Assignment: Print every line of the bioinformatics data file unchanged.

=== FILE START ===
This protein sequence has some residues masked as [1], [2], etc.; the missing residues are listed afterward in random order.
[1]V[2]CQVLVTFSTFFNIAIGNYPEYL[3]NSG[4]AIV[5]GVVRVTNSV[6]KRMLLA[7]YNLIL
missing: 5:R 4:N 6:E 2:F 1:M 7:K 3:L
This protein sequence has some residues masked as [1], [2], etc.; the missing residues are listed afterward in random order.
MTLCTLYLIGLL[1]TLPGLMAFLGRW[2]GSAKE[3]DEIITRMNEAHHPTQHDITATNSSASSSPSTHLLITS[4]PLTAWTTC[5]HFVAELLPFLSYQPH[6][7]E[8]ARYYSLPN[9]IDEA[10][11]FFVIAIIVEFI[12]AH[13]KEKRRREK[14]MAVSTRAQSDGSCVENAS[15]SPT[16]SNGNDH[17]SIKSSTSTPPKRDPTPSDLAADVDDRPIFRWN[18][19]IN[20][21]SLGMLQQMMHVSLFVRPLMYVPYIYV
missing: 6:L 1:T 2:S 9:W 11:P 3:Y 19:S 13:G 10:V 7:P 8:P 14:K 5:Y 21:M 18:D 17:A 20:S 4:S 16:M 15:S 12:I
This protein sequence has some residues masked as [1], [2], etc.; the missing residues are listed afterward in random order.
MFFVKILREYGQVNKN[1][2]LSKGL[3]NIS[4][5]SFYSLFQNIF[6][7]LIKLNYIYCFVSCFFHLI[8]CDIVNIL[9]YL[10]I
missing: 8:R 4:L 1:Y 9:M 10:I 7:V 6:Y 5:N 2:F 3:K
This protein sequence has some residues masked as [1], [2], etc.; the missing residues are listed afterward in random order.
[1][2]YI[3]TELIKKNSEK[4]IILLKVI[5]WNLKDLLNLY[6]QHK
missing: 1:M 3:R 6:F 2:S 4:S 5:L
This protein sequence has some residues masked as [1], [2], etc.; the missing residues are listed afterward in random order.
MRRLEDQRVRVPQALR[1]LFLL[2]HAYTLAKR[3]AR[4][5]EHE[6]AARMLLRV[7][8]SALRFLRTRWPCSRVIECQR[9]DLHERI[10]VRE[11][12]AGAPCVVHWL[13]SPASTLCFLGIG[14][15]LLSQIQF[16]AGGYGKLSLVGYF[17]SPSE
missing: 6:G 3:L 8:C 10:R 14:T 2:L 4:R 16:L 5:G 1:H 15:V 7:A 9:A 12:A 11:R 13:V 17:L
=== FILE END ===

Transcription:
This protein sequence has some residues masked as [1], [2], etc.; the missing residues are listed afterward in random order.
[1]V[2]CQVLVTFSTFFNIAIGNYPEYL[3]NSG[4]AIV[5]GVVRVTNSV[6]KRMLLA[7]YNLIL
missing: 5:R 4:N 6:E 2:F 1:M 7:K 3:L
This protein sequence has some residues masked as [1], [2], etc.; the missing residues are listed afterward in random order.
MTLCTLYLIGLL[1]TLPGLMAFLGRW[2]GSAKE[3]DEIITRMNEAHHPTQHDITATNSSASSSPSTHLLITS[4]PLTAWTTC[5]HFVAELLPFLSYQPH[6][7]E[8]ARYYSLPN[9]IDEA[10][11]FFVIAIIVEFI[12]AH[13]KEKRRREK[14]MAVSTRAQSDGSCVENAS[15]SPT[16]SNGNDH[17]SIKSSTSTPPKRDPTPSDLAADVDDRPIFRWN[18][19]IN[20][21]SLGMLQQMMHVSLFVRPLMYVPYIYV
missing: 6:L 1:T 2:S 9:W 11:P 3:Y 19:S 13:G 10:V 7:P 8:P 14:K 5:Y 21:M 18:D 17:A 20:S 4:S 16:M 15:S 12:I
This protein sequence has some residues masked as [1], [2], etc.; the missing residues are listed afterward in random order.
MFFVKILREYGQVNKN[1][2]LSKGL[3]NIS[4][5]SFYSLFQNIF[6][7]LIKLNYIYCFVSCFFHLI[8]CDIVNIL[9]YL[10]I
missing: 8:R 4:L 1:Y 9:M 10:I 7:V 6:Y 5:N 2:F 3:K
This protein sequence has some residues masked as [1], [2], etc.; the missing residues are listed afterward in random order.
[1][2]YI[3]TELIKKNSEK[4]IILLKVI[5]WNLKDLLNLY[6]QHK
missing: 1:M 3:R 6:F 2:S 4:S 5:L
This protein sequence has some residues masked as [1], [2], etc.; the missing residues are listed afterward in random order.
MRRLEDQRVRVPQALR[1]LFLL[2]HAYTLAKR[3]AR[4][5]EHE[6]AARMLLRV[7][8]SALRFLRTRWPCSRVIECQR[9]DLHERI[10]VRE[11][12]AGAPCVVHWL[13]SPASTLCFLGIG[14][15]LLSQIQF[16]AGGYGKLSLVGYF[17]SPSE
missing: 6:G 3:L 8:C 10:R 14:T 2:L 4:R 16:L 5:G 1:H 15:V 7:A 9:A 12:A 11:R 13:V 17:L